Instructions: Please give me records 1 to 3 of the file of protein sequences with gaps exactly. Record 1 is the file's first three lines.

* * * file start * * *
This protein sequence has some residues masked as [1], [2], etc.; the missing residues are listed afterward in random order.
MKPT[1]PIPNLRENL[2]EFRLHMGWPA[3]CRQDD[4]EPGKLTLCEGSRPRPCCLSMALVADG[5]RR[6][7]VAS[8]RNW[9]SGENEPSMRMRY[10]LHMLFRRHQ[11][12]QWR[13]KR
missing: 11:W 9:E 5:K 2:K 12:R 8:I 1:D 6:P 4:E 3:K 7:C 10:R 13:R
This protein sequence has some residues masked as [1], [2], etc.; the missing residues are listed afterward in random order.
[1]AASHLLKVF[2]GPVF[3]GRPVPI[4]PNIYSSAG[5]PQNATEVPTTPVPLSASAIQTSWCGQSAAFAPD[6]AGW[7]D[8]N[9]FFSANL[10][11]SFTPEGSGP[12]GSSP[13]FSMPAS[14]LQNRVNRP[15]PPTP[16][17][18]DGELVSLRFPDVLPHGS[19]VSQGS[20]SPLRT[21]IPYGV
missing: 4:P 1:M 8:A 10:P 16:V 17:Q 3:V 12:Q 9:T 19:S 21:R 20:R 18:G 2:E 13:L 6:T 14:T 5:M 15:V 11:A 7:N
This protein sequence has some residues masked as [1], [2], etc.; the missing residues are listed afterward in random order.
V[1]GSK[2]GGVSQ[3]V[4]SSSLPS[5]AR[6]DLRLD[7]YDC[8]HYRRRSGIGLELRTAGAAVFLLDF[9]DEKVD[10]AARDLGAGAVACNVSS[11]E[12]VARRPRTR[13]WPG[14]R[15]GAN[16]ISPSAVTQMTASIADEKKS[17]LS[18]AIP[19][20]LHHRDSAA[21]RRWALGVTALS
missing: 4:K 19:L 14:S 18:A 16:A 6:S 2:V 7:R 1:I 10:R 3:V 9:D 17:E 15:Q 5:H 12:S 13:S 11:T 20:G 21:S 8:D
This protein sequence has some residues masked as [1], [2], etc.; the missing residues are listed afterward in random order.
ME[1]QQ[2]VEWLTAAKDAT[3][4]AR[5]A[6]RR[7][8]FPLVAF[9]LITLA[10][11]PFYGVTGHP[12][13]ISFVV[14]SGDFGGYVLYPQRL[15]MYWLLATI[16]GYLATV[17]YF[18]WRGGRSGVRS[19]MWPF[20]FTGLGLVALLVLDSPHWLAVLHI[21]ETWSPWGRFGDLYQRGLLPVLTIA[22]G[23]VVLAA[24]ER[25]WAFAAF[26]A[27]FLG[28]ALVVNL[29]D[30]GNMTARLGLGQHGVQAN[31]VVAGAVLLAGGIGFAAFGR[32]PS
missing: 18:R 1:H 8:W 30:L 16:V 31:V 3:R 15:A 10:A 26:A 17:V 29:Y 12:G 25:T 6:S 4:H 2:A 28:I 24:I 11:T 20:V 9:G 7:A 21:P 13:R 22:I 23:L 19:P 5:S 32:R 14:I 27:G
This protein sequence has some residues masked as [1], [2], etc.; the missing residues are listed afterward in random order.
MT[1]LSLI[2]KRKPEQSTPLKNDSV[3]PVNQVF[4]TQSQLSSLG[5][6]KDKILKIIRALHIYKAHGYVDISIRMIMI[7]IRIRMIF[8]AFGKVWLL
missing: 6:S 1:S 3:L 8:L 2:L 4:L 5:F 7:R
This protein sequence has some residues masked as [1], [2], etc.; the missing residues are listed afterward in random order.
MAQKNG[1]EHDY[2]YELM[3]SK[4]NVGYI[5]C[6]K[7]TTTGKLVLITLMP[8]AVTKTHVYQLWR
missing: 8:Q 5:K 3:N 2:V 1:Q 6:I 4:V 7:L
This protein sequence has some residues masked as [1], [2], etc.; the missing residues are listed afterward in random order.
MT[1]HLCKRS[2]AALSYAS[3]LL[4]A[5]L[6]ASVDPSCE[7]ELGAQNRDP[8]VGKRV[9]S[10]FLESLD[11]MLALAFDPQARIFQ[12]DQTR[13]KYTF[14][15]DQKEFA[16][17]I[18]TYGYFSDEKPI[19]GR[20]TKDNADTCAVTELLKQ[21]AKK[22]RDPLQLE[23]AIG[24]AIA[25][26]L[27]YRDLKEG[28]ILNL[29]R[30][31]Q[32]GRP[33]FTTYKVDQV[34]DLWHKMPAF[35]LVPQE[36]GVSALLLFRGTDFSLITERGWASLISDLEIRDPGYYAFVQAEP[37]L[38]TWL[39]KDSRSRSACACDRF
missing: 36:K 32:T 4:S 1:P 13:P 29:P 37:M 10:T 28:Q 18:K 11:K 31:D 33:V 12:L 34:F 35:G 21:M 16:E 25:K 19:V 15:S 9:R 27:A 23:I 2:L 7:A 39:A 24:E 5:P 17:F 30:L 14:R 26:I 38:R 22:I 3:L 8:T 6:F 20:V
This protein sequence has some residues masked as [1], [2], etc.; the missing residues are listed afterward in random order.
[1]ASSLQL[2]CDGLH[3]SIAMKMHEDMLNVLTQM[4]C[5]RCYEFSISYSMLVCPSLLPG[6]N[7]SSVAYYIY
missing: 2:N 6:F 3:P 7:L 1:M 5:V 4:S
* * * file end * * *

This protein sequence has some residues masked as [1], [2], etc.; the missing residues are listed afterward in random order.
MKPT[1]PIPNLRENL[2]EFRLHMGWPA[3]CRQDD[4]EPGKLTLCEGSRPRPCCLSMALVADG[5]RR[6][7]VAS[8]RNW[9]SGENEPSMRMRY[10]LHMLFRRHQ[11][12]QWR[13]KR
missing: 11:W 9:E 5:K 2:K 12:R 8:I 1:D 6:P 4:E 3:K 7:C 10:R 13:R
This protein sequence has some residues masked as [1], [2], etc.; the missing residues are listed afterward in random order.
[1]AASHLLKVF[2]GPVF[3]GRPVPI[4]PNIYSSAG[5]PQNATEVPTTPVPLSASAIQTSWCGQSAAFAPD[6]AGW[7]D[8]N[9]FFSANL[10][11]SFTPEGSGP[12]GSSP[13]FSMPAS[14]LQNRVNRP[15]PPTP[16][17][18]DGELVSLRFPDVLPHGS[19]VSQGS[20]SPLRT[21]IPYGV
missing: 4:P 1:M 8:A 10:P 16:V 17:Q 3:V 12:Q 9:T 19:S 21:R 20:R 18:G 2:E 13:L 6:T 14:T 5:M 15:V 11:A 7:N
This protein sequence has some residues masked as [1], [2], etc.; the missing residues are listed afterward in random order.
V[1]GSK[2]GGVSQ[3]V[4]SSSLPS[5]AR[6]DLRLD[7]YDC[8]HYRRRSGIGLELRTAGAAVFLLDF[9]DEKVD[10]AARDLGAGAVACNVSS[11]E[12]VARRPRTR[13]WPG[14]R[15]GAN[16]ISPSAVTQMTASIADEKKS[17]LS[18]AIP[19][20]LHHRDSAA[21]RRWALGVTALS
missing: 4:K 19:L 14:S 18:A 16:A 6:S 2:V 7:R 1:I 10:R 3:V 9:D 17:E 15:Q 5:H 12:S 13:S 11:T 20:G 21:S 8:D